Benefits outweigh costs for some, but not all, conditions
Screening programs for liver diseases can detect asymptomatic conditions which might have better outcomes if diagnosed and treated earlier. However, such programs can also have undesirable consequences: they can be very costly; they might detect conditions which would never become a problem, they can lead to an array of unnecessary further testing and treatment; and lastly, diagnosis of certain conditions could lead to stigmatization of patients by insurance companies or society at large.
A panel of researchers considered the value and the drawbacks of screening for various liver diseases for an American Association for the Study of Liver Diseases (AASLD) workshop presented at Digestive Diseases Week 2003. Their evaluation is published in the May 2004 issue of Hepatology, the official journal of the AASLD. Published by John Wiley & Sons, Inc., Hepatology is available online via Wiley InterScience at http://www.interscience.wiley.com/journal/hepatology.
Dawn Provenzale of Duke University Medical Center considered the cost-effectiveness of screening programs and found it was rare that screening programs saved money. "A seemingly inexpensive test, if suggested for a large number of subjects, can rapidly become an expensive program," she wrote. "A more expensive test with better operating characteristics (fewer false negatives and false positives) may actually be a better investment."
Mark Hall, of Wake Forest University Medical School, considered the potential for insurance discrimination against patients who are found to have a high genetic risk for certain liver diseases. Some fear that life and health insurers will use the results of genetic blood tests to refuse coverage. So far, there is no data that shows health insurers ask about or consider genetic test results. Still, more than half of all states have passed legislation forbidding health insurers from using predictive genetic test results. Life insurers, on the other hand, "are now routinely using predictive genetic information in the form of family history and argue strenuously that they must be able to consider the results of predictive genetic testing as this technology becomes more commonplace," reports Hall.
Researchers also considered the potential value of screening for a number of specific liver conditions. While screening for hepatocellular carcinoma (HCC) might seem desirable, because the disease is more treatable when caught early, studies have shown that screening costs are very high per year of life saved. Still, hepatologists typically screen high-risk patients, despite a lack of proven value, and will probably continue to do so.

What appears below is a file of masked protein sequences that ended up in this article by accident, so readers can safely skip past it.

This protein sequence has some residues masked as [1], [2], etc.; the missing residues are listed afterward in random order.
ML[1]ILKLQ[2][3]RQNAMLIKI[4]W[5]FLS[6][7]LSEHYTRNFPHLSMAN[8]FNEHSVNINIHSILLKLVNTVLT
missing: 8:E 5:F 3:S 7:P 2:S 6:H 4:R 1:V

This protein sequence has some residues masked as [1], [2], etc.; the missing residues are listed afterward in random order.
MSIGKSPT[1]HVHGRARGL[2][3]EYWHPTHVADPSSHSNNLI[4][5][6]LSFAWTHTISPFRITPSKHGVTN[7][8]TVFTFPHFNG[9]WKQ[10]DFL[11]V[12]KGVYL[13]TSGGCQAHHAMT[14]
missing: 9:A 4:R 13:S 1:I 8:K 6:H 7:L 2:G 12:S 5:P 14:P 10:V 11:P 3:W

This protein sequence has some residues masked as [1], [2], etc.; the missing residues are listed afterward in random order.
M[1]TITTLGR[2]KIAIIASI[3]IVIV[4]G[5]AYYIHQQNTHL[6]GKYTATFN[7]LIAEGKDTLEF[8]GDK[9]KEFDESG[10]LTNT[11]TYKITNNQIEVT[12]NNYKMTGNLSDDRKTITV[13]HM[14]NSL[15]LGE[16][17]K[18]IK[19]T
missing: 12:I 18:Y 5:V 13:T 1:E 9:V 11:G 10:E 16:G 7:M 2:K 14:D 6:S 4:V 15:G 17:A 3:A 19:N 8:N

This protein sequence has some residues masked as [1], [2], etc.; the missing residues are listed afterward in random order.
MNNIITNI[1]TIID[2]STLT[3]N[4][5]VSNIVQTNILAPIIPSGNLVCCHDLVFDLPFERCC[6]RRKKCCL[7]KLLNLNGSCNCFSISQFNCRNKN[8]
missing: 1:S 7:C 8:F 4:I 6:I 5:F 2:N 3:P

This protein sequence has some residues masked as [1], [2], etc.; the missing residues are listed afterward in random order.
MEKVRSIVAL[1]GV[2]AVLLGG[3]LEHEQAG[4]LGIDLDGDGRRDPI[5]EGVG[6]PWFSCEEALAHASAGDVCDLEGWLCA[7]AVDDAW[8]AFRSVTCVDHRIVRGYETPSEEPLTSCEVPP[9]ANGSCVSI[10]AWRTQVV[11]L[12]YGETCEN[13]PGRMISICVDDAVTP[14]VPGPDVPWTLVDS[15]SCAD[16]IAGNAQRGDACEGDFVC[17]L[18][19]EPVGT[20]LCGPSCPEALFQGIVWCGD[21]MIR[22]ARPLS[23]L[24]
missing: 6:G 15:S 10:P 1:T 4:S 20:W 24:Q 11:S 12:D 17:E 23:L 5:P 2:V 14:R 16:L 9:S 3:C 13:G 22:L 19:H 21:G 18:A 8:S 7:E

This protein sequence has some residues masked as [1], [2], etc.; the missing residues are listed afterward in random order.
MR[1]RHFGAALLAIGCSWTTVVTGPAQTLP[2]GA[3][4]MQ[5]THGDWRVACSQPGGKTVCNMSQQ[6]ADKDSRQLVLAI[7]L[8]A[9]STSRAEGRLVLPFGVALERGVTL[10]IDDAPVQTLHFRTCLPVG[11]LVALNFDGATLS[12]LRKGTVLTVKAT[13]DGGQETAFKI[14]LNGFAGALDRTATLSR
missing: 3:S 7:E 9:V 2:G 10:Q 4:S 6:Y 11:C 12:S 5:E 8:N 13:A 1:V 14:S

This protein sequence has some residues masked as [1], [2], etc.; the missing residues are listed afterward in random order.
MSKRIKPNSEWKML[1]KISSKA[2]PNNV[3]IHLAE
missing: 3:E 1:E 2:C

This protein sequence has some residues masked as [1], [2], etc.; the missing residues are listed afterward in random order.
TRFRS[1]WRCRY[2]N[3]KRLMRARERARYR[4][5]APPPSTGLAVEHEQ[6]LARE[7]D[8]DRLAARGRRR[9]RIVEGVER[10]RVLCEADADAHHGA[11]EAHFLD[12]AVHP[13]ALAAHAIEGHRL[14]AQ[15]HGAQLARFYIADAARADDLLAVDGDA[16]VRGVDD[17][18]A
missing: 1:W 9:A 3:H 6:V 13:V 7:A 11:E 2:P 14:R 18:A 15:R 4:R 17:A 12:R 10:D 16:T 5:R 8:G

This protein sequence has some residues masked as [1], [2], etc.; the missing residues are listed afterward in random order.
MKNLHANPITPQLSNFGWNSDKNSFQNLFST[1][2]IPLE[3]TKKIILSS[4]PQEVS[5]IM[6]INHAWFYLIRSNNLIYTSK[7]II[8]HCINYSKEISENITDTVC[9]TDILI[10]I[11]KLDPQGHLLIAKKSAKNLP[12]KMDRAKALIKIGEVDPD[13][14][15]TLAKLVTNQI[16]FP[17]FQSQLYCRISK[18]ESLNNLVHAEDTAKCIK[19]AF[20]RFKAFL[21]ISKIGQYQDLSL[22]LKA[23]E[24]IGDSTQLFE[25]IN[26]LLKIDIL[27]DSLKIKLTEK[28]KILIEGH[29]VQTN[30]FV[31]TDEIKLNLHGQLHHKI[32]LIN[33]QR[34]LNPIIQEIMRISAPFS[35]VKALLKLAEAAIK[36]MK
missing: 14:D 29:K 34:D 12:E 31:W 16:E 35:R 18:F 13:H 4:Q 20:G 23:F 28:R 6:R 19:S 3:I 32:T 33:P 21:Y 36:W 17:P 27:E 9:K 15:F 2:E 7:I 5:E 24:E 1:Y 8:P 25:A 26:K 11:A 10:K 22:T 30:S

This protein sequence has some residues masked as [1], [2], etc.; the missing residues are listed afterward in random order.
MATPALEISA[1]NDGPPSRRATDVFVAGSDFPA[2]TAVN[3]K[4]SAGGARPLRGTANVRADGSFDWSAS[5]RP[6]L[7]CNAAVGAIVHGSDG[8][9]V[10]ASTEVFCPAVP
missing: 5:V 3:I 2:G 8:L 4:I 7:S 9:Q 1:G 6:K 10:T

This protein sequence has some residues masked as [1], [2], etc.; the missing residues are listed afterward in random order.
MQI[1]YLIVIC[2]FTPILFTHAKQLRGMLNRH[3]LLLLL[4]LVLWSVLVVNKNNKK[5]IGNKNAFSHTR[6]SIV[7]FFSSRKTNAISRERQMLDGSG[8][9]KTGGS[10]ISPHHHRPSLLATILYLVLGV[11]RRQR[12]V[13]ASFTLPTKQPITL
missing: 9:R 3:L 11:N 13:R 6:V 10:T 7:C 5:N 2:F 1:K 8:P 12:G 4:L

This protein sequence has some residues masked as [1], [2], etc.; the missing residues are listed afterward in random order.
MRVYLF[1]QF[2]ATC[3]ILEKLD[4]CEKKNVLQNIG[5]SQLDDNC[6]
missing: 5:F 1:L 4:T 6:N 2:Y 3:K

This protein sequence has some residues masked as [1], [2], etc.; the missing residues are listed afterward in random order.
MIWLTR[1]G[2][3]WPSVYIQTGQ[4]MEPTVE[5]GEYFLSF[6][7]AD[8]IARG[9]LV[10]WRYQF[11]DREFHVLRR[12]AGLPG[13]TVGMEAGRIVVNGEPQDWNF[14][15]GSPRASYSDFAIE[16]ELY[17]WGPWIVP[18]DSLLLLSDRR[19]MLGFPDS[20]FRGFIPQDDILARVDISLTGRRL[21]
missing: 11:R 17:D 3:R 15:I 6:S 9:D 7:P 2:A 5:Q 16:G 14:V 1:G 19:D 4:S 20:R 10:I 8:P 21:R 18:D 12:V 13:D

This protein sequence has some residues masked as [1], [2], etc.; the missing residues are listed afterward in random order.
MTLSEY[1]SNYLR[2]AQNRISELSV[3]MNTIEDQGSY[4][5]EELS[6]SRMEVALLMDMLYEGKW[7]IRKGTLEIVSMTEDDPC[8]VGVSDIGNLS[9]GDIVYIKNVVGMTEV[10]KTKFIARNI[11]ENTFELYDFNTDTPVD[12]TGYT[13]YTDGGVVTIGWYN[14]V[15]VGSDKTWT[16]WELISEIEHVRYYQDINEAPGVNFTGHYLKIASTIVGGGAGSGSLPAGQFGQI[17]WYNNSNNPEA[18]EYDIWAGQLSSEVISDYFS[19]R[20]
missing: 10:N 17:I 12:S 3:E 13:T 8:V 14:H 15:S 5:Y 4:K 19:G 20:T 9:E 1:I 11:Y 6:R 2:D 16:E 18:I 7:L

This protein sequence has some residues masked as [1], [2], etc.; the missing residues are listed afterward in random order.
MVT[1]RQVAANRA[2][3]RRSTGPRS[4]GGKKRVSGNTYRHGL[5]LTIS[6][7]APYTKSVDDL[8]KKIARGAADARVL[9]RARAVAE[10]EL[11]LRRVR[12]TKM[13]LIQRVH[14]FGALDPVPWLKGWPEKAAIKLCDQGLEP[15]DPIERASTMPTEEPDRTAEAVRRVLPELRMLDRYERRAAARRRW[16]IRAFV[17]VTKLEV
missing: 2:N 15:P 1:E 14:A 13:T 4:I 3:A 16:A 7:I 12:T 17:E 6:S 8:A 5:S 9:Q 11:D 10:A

Hemochromatosis has been shown to have a strong genetic component, with men of Northern European ancestry at highest risk, therefore, screening of this population might be considered, the authors advised. For medication-related hepatotoxicity, they said the future of screening lies in pharmacogenomics.
Screening for chronic viral hepatitis (B and C) has been shown to have a positive impact on high-risk populations. It is warranted, the authors say, based on its effectiveness in reducing transmission as well as leading to treatment. However, they note that diagnosis of hepatitis B or C can lead to stigmatization or discrimination. The authors found that screening methods for two other liver conditions -- cirrhosis and portal hypertension -- have not been found to be sufficiently accurate.
In summary, the value of screening varies by condition, and therefore, should be carefully considered before being widely implemented. While it may be able to identify treatable or contagious liver conditions in some patients, it can also harm others by discovering disease that might never cause symptoms and also subjecting patients to invasive evaluations or treatments.
The authors also pointed out a paucity of strong evidence on the value of screening programs for many conditions. "The future will require prospective studies on the efficacy of screening and surveillance to prevent the morbidity and mortality of liver diseases," they conclude. "Many of these studies are already in progress and, despite their limitations, will likely guide our management decisions into the next decade."
Source: Eurekalert & othersLast reviewed: By John M. Grohol, Psy.D. on 21 Feb 2009
Published on PsychCentral.com. All rights reserved.
To know what you prefer instead of humbly saying Amen to what the world tells you you ought to prefer, is to have kept your soul alive.
~ Robert Louis Stevenson